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Muslim poet inspires millions as she refuses to ‘prove her humanity’

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Jasmine Andersson
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Islamophobic hate crimes have dramatically increased in the UK ever since the London Bridge attacks, with members of the faith constantly forced to defend and justify their religious practice. 

But, sick and tired of seeing superlatively admirable members of her faith being paraded about as examples of “good Muslims, slam poet Suhaiymah Manzoor-Khan decided to take a stand.

And now the writer has created a poem so spellbinding, thought-provoking, and inspiring that it has been watched more than 1.5 million times on Facebook.

Winning second place in the Camden Roundhouse’s poetry slam, the gifted 22-year-old performed This Is Not A Humanising Poem, noting that “if you need me to prove my humanity, I’m not the one that’s not human.”

“This will not be a ‘Muslims are like us’ poem,” Manzoor-Khan says.



“I refuse to be respectable. Instead, love us when we’re lazy. Love us when we’re poor. Love us in our back-to-back council estate, depressed and washed and weeping. Love us high as kites, unemployed, joy riding, time wasting, failing at school.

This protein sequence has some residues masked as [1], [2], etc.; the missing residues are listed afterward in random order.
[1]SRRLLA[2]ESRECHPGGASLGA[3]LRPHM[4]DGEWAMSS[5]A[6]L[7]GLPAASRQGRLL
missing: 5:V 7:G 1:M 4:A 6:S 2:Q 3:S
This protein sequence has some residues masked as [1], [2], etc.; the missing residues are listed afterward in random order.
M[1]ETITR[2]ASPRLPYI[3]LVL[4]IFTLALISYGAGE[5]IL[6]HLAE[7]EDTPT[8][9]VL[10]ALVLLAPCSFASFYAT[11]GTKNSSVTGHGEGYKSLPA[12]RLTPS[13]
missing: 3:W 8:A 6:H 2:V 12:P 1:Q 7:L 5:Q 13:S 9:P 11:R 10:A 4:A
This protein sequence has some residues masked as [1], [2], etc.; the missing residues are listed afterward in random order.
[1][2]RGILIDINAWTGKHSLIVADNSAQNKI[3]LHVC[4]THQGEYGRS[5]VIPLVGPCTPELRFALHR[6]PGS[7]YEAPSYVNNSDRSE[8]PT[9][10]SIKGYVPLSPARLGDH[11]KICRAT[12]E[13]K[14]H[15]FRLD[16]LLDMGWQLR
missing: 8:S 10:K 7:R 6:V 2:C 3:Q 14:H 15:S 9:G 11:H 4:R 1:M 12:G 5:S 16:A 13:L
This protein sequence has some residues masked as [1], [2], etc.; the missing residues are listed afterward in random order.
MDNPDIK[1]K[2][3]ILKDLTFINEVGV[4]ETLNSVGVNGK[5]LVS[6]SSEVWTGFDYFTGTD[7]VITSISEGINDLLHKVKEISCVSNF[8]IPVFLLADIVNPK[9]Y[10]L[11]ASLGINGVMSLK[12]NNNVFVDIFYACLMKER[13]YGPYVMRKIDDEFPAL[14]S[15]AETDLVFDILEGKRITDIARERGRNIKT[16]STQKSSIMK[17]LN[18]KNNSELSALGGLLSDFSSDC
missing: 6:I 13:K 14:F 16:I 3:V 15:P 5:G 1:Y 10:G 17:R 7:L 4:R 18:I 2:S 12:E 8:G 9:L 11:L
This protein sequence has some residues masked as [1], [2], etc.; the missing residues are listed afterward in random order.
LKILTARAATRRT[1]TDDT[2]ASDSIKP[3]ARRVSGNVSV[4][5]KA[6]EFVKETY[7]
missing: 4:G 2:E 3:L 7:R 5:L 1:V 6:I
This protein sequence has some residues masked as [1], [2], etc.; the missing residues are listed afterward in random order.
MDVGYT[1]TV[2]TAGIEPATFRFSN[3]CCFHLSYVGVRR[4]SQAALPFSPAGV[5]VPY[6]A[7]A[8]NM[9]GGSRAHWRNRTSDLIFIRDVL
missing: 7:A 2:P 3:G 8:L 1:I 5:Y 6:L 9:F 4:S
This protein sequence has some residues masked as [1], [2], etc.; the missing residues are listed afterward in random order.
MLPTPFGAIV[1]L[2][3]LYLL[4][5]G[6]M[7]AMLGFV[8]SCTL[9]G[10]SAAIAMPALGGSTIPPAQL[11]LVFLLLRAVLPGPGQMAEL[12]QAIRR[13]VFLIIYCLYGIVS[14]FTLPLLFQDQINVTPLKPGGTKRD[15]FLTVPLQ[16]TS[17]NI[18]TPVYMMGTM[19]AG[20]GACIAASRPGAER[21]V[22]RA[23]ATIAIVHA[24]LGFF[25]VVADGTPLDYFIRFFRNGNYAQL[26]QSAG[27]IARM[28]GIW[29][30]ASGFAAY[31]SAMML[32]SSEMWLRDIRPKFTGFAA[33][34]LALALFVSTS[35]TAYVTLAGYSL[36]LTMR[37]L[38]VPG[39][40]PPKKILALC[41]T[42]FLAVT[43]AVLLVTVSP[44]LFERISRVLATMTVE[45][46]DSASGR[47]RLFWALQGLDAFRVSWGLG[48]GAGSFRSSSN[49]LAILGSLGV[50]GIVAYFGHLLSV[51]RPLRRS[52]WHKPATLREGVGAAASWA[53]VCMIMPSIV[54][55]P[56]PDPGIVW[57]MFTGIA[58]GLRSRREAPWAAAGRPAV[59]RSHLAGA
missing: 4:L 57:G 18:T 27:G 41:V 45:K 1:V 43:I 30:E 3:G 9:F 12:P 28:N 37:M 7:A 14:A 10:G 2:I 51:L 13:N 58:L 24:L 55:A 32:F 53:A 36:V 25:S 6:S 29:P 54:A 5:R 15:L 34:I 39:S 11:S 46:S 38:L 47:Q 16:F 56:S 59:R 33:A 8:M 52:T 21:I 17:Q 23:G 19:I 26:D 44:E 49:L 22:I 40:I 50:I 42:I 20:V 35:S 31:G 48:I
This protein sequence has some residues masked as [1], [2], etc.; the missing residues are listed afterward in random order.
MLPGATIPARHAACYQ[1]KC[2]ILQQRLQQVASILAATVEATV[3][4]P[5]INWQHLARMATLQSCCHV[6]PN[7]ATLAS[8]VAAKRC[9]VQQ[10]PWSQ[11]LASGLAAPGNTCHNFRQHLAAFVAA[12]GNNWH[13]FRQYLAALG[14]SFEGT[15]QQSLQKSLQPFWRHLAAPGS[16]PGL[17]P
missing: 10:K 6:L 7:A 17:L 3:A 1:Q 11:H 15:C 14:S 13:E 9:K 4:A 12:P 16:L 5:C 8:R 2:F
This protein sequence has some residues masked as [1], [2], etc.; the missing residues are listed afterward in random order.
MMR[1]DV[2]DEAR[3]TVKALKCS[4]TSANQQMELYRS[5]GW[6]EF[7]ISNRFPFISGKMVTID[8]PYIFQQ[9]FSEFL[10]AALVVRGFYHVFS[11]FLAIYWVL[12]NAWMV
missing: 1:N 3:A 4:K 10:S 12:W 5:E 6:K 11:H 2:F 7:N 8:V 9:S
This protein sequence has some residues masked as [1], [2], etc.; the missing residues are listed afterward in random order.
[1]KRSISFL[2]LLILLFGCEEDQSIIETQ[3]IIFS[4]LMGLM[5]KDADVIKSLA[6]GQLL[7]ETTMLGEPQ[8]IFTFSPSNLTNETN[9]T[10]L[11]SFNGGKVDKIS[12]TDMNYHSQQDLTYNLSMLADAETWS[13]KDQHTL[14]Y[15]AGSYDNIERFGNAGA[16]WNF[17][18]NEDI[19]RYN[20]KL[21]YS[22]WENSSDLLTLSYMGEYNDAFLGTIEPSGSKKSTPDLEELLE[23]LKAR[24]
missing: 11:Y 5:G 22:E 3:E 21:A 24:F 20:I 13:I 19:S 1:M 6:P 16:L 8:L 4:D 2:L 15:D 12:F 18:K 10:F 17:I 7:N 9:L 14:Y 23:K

“Love us filthy, without the right colour passports, without the right-sounding English.

“Love us when we aren’t athletes, when we don’t bake cakes. When we don’t offer our homes or free taxi rides after the event. If you need me to prove my humanity, I’m not the one that’s not human.”

The poet in action

The poet in action

The inspiring activist, who also runs the blog thebrownhijabi.com, also highlighted how the attacks affect the safety of the Muslim community.



The poem continues: “My mother texts me too after BBC news alerts. ‘Are you safe? Let me know you’re home okay.

“And she means safe from the incident, yes, but also from the after effects.”

Suhaiymah Manzoor-Khan, we hear you, and we hope that the rest of the bigots do too.

Pictures: YouTube

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Jasmine Andersson

When she isn't talking about her emotional attachment to meal deals or serenading unfortunate individuals with David Bowie power solos in karaoke booths, Jasmine writes about gender, politics and culture as a freelance journalist. She wastes her days tweeting @the__chez  

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